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Baghatur is a historical Turkic and Mongol honorific title,[1] in origin a term for "hero" or "valiant warrior". The Papal envoy Plano Carpini (c. 1185–1252) compared the title with the equivalent of European Knighthood.[2]

The word was common among the Mongols and became especially widespread, as an honorific title, in the Mongol Empire in the 13th century; the title persisted in its successor-states, and later came to be adopted also as a regnal title in the Ilkhanate and the Timurid dynasty, among others.[citation needed]

The concept of the Baghatur is present in Turco-Mongol folklore. Like the bogatyrs of Russian traditional tales, Baghaturs were heroes of extraordinary courage, fearlessness, and decisiveness, often portrayed as being descended from heaven and capable of performing extraordinary deeds. Baghatur was the heroic ideal Turco-Mongol warriors strove to live up to, hence its use as a military honorific of glory.[citation needed]

Etymology and distribution[edit]

The term was first used by the steppe peoples to the north and west of China proper as early as the 7th century as evidenced in Sui dynasty records.[3][4] It is attested for the Second Turkic Khaganate in the 6th century, and among the Bulgars of the First Bulgarian Empire in the 6th century. Some authors claim Iranian origin of the word, the first syllable is very likely the Iranian title word *bag "god, lord".[5] According to Gerard Clauson, bağatur by origin almost certainly a Xiongnu (which Clauson proposes to be Hunnic) name, and specifically of the second Xiongnu Chanyu, whose name was transliterated by the Han Chinese as 冒頓 (with -n for foreign -r), now pronounced Mòdùn ~ Màodùn in standard Chinese.[6][7]

The word was introduced in many cultures as a result of the Turco-Mongol conquests, and now exists in different forms in various languages: Old Turkic: 𐰉𐰍𐰀, romanized: Baga; Mongolian: ᠪᠠᠭᠠᠲᠦᠷ Baγatur, Khalkha Mongolian: Баатар Bātar; Chinese: 巴特爾; Turkish: Bağatur, Batur, Bahadır; Russian: Богатырь Bogatyr; Bulgarian: Багатур Bagatur; Persian: بهادر; Punjabi: ਬਹਾਦੁਰ (Gurmukhi), بہادر (Shahmukhi), Urdu: بہادر, Bulgarian and Russian: Багатур (Bagatur), Persian Bahador, Georgian Bagatur, and Hindi Bahadur.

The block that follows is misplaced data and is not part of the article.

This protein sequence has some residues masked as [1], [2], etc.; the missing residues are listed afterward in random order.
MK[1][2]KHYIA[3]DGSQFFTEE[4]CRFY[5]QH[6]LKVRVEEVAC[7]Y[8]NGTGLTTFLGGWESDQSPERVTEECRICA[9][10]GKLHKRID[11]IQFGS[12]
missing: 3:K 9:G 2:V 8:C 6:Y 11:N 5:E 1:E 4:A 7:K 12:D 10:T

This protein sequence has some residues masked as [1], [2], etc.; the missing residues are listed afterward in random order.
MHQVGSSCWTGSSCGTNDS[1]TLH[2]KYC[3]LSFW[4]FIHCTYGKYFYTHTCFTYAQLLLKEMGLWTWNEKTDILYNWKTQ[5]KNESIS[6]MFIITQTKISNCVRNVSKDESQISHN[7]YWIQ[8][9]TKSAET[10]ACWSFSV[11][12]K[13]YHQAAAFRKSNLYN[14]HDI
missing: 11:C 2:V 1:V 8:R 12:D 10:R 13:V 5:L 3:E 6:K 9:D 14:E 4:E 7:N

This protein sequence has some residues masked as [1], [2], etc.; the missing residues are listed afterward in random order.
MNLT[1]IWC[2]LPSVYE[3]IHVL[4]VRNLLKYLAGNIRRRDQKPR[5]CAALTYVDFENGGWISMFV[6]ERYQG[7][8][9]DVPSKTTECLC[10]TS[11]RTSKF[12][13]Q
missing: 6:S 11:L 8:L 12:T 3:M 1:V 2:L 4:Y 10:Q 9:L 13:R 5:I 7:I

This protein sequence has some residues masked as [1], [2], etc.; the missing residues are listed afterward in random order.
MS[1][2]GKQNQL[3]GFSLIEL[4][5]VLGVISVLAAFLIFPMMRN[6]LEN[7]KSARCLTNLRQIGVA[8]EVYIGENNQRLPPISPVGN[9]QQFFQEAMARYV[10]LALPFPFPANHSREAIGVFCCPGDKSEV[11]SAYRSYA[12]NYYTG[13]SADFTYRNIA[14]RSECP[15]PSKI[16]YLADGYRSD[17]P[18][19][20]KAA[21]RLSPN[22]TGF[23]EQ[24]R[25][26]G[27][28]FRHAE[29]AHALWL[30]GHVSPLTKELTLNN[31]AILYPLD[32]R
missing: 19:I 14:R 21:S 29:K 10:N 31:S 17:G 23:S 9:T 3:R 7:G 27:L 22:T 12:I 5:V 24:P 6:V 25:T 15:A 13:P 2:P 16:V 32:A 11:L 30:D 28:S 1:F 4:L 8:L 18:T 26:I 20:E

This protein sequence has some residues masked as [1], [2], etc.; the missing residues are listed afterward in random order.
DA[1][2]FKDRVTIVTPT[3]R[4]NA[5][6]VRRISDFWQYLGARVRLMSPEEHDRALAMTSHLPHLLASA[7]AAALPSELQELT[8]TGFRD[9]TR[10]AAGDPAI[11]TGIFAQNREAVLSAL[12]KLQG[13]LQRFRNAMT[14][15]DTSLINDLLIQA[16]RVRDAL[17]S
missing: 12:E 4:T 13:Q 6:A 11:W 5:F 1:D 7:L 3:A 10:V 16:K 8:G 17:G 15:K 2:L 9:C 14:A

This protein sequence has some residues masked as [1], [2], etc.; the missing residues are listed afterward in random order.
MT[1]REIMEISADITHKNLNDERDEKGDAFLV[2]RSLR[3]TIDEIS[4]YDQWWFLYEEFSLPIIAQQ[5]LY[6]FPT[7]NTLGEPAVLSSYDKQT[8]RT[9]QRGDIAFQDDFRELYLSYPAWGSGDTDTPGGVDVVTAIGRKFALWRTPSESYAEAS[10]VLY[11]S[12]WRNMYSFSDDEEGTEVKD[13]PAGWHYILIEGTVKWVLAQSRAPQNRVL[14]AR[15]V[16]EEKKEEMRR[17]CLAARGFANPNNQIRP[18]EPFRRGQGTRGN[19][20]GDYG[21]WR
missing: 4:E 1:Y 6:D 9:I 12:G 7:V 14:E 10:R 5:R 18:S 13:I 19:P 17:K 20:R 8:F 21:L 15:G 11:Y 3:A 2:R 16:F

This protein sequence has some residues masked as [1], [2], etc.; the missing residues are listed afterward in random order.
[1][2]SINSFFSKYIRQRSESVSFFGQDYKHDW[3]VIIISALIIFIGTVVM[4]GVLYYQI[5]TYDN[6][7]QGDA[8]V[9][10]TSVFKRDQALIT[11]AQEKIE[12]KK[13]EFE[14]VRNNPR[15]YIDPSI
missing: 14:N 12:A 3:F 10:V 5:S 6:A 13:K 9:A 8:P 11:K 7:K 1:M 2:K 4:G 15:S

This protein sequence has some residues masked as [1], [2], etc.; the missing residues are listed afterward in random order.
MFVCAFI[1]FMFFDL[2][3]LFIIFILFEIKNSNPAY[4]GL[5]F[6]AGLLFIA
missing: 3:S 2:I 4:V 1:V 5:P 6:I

It is also preserved in the modern Turkic and Mongol languages as Altai Баатыр (Baatïr), Turkish Batur/Bahadır, Tatar and Kazakh Батыр (Batyr), Uzbek Batyr and Mongolian Baatar (as in Ulaanbaatar).

It is the origin of a number of terms and names, such as Bahadur (in Persian, South Asian Muslim, Sikh and other cultures), Bahadır, Baturu, Bey, Mete, Metehan, Russian: Богатырь (Bogatyr), Polish Bohater (lit.'hero'), Hungarian: Bátor (meaning "brave"), among others.

Titles Incorporating Bahadur[edit]

Bahadur was often included in titles in Mughal Empire and later during the British Raj to signify a higher level of honor above the title without the word. For example:

List of individuals with this title[edit]

The term Baghatur and its variants – Bahadur, Bagatur, or Baghadur, was adopted by the following historical individuals:


  1. ^ Ed. Herbert Franke and others – The Cambridge History of China: Volume 6, Alien Regimes and Border States, 710–1368, p. 567.
  2. ^ James Chambers The Devil's horsemen: the Mongol invasion of Europe, p. 107.
  3. ^ C. Fleischer, "Bahādor", in Encyclopædia Iranica
  4. ^ Grousset 194.
  5. ^ Beckwith 2009, p. 387
  6. ^ Sir Gerard Clauson (1972). An Etymological Dictionary of Pre-Thirteenth-Century Turkish. pp. 301–400.
  7. ^ Pulleyblank, E.G. (1999). "The Peoples of the Steppe Frontier in Early Chinese Sources" Migracijske teme 15 1–2. footnote 3 on p. 45 of pp. 35–61
  8. ^ "TÜRK – TDV İslâm Ansiklopedisi".
  9. ^ "Welcome to Encyclopaedia Iranica".
  10. ^ Ed. Herbert Franke and others – The Cambridge History of China: Volume 6, Alien Regimes and Border States, 710-1368, p.568